At trial, the co-op elicited the testimony of several witnesses, including its building manager who had, among other things, conducted initial negotiations with Ciccone; the former occupant of the shareholder's apartment, and the then-present (now former) downstairs neighbor, who testified concerning her noise complaints. Ciccone testified on her own behalf and also called, among others, an expert witness, Dr. Sally Finley, a Columbia University professor who testified concerning allergies, asthma, and dust caused by rugs and carpeting.

Stripped of its veneer of allergies, linoleum, padding, and noise complaints, the case, said the court, boiled down to two central issues: (1) did rug or carpet coverage of less than 80 percent of the total floor area of the rooms specified in the lease, but more than 80 percent of the typically traveled floor area of such rooms, constitute compliance with the lease requirement that floors "be covered with rugs or carpeting to the extent of at least 80 percent of the floor area of each room," and (2) did such a lease provision compelling rug or carpet installation amount to a violation of the statutory warranty of habitability under Real Property Law Section 235-b under the facts of this proceeding?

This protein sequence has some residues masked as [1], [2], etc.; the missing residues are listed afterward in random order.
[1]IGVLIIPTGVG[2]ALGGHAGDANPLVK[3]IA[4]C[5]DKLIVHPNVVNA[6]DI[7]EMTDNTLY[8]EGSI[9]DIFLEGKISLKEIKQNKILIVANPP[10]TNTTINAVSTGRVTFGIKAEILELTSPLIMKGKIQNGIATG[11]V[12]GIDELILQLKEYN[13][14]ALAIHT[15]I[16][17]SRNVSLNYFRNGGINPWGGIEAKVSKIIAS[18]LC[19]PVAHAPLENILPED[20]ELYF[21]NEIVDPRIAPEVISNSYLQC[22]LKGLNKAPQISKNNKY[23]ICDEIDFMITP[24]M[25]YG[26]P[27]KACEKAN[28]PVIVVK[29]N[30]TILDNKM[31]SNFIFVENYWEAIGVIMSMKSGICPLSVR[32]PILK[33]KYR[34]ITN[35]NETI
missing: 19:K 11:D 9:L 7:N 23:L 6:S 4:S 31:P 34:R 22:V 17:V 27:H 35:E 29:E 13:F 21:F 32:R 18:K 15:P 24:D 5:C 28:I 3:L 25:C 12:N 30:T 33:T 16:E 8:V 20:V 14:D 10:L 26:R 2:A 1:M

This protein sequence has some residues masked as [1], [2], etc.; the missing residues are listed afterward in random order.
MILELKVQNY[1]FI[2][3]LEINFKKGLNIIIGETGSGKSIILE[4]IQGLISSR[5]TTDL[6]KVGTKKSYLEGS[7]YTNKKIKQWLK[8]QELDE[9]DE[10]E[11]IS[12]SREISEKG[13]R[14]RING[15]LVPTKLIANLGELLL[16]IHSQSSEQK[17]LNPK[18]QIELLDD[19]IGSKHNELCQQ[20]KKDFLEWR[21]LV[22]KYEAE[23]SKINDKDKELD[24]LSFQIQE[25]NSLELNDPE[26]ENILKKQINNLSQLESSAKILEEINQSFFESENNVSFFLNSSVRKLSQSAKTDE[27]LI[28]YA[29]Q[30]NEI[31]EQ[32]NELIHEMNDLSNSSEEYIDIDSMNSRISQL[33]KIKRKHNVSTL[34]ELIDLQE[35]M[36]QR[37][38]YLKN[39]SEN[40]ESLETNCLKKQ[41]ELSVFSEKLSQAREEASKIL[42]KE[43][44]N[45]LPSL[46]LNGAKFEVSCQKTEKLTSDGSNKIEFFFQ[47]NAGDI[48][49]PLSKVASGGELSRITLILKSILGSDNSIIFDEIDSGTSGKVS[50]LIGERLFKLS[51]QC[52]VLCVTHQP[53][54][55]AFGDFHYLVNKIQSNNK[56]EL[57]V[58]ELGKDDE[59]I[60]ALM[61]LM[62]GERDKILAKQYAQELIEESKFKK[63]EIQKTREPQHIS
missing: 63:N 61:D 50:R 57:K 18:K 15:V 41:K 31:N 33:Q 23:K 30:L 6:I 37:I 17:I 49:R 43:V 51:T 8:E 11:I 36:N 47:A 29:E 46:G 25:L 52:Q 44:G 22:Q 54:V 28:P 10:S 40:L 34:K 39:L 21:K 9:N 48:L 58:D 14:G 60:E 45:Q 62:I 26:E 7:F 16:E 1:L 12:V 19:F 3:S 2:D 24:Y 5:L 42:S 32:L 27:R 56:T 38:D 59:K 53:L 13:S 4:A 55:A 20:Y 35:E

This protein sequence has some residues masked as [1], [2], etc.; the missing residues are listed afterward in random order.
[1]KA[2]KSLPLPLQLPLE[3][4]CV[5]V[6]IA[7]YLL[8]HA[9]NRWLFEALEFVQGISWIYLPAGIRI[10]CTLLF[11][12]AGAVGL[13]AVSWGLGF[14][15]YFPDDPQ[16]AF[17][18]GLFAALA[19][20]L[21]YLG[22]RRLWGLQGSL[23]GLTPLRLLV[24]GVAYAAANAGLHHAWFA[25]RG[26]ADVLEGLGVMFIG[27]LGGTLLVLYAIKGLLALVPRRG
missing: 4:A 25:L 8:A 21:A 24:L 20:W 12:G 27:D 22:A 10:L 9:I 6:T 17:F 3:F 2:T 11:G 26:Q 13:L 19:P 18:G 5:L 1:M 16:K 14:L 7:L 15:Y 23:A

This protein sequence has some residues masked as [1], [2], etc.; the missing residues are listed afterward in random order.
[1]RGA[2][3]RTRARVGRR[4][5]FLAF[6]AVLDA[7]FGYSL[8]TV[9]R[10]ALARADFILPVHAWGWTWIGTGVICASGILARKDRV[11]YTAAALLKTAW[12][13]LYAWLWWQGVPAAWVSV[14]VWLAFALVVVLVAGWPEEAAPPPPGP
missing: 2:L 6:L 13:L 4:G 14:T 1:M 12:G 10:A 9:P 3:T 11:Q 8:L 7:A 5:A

Since the court found, for the reasons set forth below, that the answers to both questions were in the negative, the shareholder's defenses failed, and the co-op was entitled to judgment.